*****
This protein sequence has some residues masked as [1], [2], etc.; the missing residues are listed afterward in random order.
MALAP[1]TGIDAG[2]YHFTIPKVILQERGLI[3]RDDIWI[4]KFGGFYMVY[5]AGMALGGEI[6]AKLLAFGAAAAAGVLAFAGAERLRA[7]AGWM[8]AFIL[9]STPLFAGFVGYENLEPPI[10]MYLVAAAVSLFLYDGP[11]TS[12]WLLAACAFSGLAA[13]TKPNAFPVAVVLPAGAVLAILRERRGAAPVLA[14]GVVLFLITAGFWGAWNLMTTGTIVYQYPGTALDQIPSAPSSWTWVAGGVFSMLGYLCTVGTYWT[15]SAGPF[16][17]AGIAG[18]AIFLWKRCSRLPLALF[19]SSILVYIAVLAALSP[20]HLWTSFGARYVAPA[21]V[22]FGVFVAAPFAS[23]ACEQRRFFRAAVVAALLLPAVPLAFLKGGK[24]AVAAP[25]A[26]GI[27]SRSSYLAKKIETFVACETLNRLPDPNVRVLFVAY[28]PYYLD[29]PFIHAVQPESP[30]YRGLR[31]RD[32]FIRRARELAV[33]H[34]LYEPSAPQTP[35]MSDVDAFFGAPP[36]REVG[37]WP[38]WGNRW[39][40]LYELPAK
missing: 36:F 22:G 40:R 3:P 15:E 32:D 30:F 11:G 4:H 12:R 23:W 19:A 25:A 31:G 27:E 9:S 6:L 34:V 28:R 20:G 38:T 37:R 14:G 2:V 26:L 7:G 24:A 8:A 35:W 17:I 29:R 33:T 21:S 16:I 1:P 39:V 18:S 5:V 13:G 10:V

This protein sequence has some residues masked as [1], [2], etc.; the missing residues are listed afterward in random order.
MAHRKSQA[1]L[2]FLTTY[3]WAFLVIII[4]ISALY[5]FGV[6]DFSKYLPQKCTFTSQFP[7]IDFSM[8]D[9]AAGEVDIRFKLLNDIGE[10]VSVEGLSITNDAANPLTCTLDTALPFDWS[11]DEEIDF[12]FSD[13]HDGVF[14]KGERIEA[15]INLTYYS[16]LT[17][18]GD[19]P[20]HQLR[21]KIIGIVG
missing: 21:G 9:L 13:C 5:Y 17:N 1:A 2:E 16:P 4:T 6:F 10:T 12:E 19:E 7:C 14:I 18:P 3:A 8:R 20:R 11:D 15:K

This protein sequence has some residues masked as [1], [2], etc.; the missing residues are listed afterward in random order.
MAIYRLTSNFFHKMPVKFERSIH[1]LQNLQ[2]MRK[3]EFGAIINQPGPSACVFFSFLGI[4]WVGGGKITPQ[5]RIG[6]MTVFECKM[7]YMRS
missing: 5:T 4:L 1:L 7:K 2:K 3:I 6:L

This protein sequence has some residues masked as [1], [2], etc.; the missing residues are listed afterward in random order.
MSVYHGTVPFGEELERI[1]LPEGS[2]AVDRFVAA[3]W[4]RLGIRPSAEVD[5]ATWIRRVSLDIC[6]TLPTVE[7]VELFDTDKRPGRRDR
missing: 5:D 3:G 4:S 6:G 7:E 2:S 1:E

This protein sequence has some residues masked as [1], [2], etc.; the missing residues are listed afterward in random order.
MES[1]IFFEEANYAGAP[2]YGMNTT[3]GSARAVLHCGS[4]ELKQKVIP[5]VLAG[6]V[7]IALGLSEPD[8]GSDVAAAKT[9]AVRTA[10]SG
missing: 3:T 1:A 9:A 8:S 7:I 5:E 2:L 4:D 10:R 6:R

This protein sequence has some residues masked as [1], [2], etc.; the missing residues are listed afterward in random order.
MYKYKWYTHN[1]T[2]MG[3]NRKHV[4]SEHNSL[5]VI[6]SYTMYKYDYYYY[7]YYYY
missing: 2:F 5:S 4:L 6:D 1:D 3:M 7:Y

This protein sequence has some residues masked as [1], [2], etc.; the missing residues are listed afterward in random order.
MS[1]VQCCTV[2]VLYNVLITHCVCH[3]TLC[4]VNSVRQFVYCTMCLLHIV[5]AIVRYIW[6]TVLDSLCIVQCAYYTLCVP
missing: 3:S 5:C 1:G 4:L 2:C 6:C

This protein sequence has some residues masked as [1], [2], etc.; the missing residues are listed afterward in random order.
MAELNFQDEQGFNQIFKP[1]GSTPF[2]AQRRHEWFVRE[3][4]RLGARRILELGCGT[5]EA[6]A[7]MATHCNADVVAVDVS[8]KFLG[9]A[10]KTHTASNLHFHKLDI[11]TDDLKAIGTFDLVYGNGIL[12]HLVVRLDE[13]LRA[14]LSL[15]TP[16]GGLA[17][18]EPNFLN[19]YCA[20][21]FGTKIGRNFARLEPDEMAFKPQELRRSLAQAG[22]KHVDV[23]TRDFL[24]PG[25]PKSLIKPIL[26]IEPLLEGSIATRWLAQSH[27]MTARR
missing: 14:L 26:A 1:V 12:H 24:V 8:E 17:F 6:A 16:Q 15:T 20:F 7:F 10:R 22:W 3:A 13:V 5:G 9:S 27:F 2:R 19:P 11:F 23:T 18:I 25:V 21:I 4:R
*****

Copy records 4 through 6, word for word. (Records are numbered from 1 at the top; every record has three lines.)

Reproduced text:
This protein sequence has some residues masked as [1], [2], etc.; the missing residues are listed afterward in random order.
MSVYHGTVPFGEELERI[1]LPEGS[2]AVDRFVAA[3]W[4]RLGIRPSAEVD[5]ATWIRRVSLDIC[6]TLPTVE[7]VELFDTDKRPGRRDR
missing: 5:D 3:G 4:S 6:G 7:E 2:S 1:E

This protein sequence has some residues masked as [1], [2], etc.; the missing residues are listed afterward in random order.
MES[1]IFFEEANYAGAP[2]YGMNTT[3]GSARAVLHCGS[4]ELKQKVIP[5]VLAG[6]V[7]IALGLSEPD[8]GSDVAAAKT[9]AVRTA[10]SG
missing: 3:T 1:A 9:A 8:S 7:I 5:E 2:L 4:D 10:R 6:R

This protein sequence has some residues masked as [1], [2], etc.; the missing residues are listed afterward in random order.
MYKYKWYTHN[1]T[2]MG[3]NRKHV[4]SEHNSL[5]VI[6]SYTMYKYDYYYY[7]YYYY
missing: 2:F 5:S 4:L 6:D 1:D 3:M 7:Y